Kent ISD — Didasi Mbongya readily shares his secret for leadership: accept as many opportunities as possible.
“Wherever there’s any opportunity available, I want to jump right in it,” he said. “I try to always take it. I need to learn.”
The desire to always be learning was honed while in school at a refugee camp in Tanzania, where he was born and raised. There, Mbongya said, he grabbed every chance to be helpful in school and in his church.
A little over a year ago, he and his five siblings immigrated to the U.S. with their parents, natives of the Democratic Republic of Congo.
He’d already earned a high-school diploma in East Africa, where he took classes aimed at a career in social work. When he arrived in the U.S, he already spoke his parents’ native language, Kibembe, plus Swahili, French and had just begun English lessons.
Mbongya’s foremost goal: improving his English and continuing his education.
“I thought, ‘it must be possible. High school wasn’t the end for me. I need to progress.’”
His brother told him about Kent ISD’s adult education ESL program, and it was there he learned about the new community interpreter program. He was among the first cohort to complete the course, where students learn how to be interpreters in health care, education and social services.
Upon completion of the 68-hour course, students take an exam to receive a certificate and can then become an interpreter. After getting some experience, they also may pursue certification through Certification Commission for Healthcare Interpreters or the National Board of Certification for Medical Interpreters.
Building A Purposeful Life
As soon as he became certified, Mbongya was invited to work for two Kent ISD community partners, La Fuente Communications and Voices for Health. Demand for his skills grew from there: he currently works with five area agencies, and also is a volunteer interpreter at the Secretary of State.
‘Wherever there’s any opportunity available, I want to jump right in it. I try to always take it. I need to learn.’— Didasi Mbongya
One day he might be interpreting for someone who speaks French concerning exercises their doctor says they need to recover from an injury or surgery, he said. Another day, it may be for someone who only speaks Swahili who needs to understand what an attorney is advising about a speeding ticket. The next, helping a new immigrant navigate social services.
“It is so critical to be accurate,” he explained. “And this is a job where you are going to see all those feelings” such as fear, sadness, anger, relief, joy and happiness.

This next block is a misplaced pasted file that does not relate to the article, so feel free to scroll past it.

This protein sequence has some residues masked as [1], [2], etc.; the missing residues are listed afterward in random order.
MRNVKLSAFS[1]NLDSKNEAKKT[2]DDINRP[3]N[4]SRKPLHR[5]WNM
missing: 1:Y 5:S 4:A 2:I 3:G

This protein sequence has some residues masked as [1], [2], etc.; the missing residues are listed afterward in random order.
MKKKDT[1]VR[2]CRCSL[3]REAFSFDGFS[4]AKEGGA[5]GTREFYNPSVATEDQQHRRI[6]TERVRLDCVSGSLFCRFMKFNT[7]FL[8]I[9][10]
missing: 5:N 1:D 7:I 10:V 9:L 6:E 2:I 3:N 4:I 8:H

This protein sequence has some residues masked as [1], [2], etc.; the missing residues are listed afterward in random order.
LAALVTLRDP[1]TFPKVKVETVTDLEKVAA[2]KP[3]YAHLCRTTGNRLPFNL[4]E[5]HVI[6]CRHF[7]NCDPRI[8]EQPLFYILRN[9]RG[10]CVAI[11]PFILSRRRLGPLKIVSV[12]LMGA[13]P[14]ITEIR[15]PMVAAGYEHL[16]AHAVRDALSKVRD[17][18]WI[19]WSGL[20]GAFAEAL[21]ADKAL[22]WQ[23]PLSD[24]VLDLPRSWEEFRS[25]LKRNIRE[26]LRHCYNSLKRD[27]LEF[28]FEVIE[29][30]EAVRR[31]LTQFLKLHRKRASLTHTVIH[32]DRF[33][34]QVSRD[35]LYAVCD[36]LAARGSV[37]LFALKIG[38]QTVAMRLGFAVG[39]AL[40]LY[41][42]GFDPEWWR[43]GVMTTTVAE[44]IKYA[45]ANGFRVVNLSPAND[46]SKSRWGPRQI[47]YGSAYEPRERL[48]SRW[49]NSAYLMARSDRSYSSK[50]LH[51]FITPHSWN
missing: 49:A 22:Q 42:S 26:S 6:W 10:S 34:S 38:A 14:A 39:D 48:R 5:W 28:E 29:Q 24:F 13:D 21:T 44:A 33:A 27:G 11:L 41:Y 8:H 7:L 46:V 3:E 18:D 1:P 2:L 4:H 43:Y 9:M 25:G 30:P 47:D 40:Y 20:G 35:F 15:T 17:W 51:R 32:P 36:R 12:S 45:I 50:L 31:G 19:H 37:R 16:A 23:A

Sound like enough opportunities accepted? Not for 21-year-old Mbongya. He also attends Grand Rapids Community College, where he is working toward a career in international relations, and works a third-shift manufacturing job. He’s also a catechist and member of the parish council at his church.
Didasi hopes to one day work for a nonprofit, helping others navigate unfamiliar surroundings and resources.
“Those who helped me, I think, ‘I want to be like you. How can I join you? I know what it’s like to have those challenges, so I really feel it.”
Gift to the Helpers: Fulfillment
A helper Mbongya mentioned by name is Hollin de la Cruz, Kent ISD Adult Education navigator of integrated English literacy and civics education programs.
Having served as an interpreter, De La Cruz said she saw firsthand the need for more individuals in the field. By offering this training thanks to a federal Workforce Innovation and Opportunity Act grant, Kent ISD can provide a skill set to its students that helps them secure work, she said.
“We were never able with past funding to offer career training for our ESL students,” she said. “Now we can serve a broad student base because we have a wealth of multilingual adults, and we targeted our adult ed students so they can put their language skills to use.
“We have so many talented adults. Some of them were doctors, lawyers or teachers (in their home countries), and they get to the U.S. and are working (menial jobs) because it pays the bills. This is very rewarding, and makes my heart full to be able to see them use the skills that are already so much a part of who they are.”